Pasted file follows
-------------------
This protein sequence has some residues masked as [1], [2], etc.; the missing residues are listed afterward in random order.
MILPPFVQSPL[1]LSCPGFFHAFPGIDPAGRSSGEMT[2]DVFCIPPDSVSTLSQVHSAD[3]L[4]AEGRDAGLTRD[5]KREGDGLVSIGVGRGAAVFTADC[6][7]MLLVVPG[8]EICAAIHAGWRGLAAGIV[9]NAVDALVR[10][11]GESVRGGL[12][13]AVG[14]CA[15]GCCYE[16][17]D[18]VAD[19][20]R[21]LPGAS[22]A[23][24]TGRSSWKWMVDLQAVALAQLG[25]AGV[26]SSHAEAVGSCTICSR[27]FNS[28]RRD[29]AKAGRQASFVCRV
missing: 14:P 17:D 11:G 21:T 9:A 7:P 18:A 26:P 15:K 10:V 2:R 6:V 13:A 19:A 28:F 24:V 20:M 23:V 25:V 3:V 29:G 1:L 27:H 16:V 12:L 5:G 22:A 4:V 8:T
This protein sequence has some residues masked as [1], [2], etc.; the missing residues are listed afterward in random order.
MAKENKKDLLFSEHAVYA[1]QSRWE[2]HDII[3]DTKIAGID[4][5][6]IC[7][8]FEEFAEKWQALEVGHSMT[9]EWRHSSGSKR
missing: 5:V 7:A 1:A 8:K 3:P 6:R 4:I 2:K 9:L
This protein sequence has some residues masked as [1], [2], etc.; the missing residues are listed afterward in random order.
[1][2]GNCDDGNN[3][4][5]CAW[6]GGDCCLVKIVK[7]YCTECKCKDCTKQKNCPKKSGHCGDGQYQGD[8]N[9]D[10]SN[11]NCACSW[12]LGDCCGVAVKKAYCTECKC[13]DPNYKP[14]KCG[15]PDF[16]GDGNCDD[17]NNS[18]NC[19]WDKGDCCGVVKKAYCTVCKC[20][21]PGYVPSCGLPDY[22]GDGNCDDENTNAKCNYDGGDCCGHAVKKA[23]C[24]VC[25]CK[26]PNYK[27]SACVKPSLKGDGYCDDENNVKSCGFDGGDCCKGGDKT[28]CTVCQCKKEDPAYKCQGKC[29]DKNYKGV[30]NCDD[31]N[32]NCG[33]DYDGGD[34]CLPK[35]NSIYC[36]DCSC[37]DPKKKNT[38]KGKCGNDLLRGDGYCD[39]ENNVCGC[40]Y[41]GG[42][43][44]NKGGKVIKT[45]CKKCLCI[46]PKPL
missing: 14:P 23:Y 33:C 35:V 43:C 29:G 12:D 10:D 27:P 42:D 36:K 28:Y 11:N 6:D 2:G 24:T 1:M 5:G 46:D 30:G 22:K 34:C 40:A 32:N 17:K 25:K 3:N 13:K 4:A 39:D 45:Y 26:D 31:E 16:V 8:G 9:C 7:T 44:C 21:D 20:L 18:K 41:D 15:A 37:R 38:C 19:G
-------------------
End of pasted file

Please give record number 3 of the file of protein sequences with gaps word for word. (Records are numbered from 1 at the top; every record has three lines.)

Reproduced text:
This protein sequence has some residues masked as [1], [2], etc.; the missing residues are listed afterward in random order.
[1][2]GNCDDGNN[3][4][5]CAW[6]GGDCCLVKIVK[7]YCTECKCKDCTKQKNCPKKSGHCGDGQYQGD[8]N[9]D[10]SN[11]NCACSW[12]LGDCCGVAVKKAYCTECKC[13]DPNYKP[14]KCG[15]PDF[16]GDGNCDD[17]NNS[18]NC[19]WDKGDCCGVVKKAYCTVCKC[20][21]PGYVPSCGLPDY[22]GDGNCDDENTNAKCNYDGGDCCGHAVKKA[23]C[24]VC[25]CK[26]PNYK[27]SACVKPSLKGDGYCDDENNVKSCGFDGGDCCKGGDKT[28]CTVCQCKKEDPAYKCQGKC[29]DKNYKGV[30]NCDD[31]N[32]NCG[33]DYDGGD[34]CLPK[35]NSIYC[36]DCSC[37]DPKKKNT[38]KGKCGNDLLRGDGYCD[39]ENNVCGC[40]Y[41]GG[42][43][44]NKGGKVIKT[45]CKKCLCI[46]PKPL
missing: 14:P 23:Y 33:C 35:V 43:C 29:G 12:D 10:D 27:P 42:D 36:K 28:Y 11:N 6:D 2:G 24:T 1:M 5:G 46:D 30:G 22:K 34:C 40:A 32:N 17:K 25:K 3:N 13:K 4:A 39:D 45:Y 26:D 31:E 16:V 8:G 9:C 7:T 44:C 21:D 20:L 18:K 41:D 15:A 37:R 38:C 19:G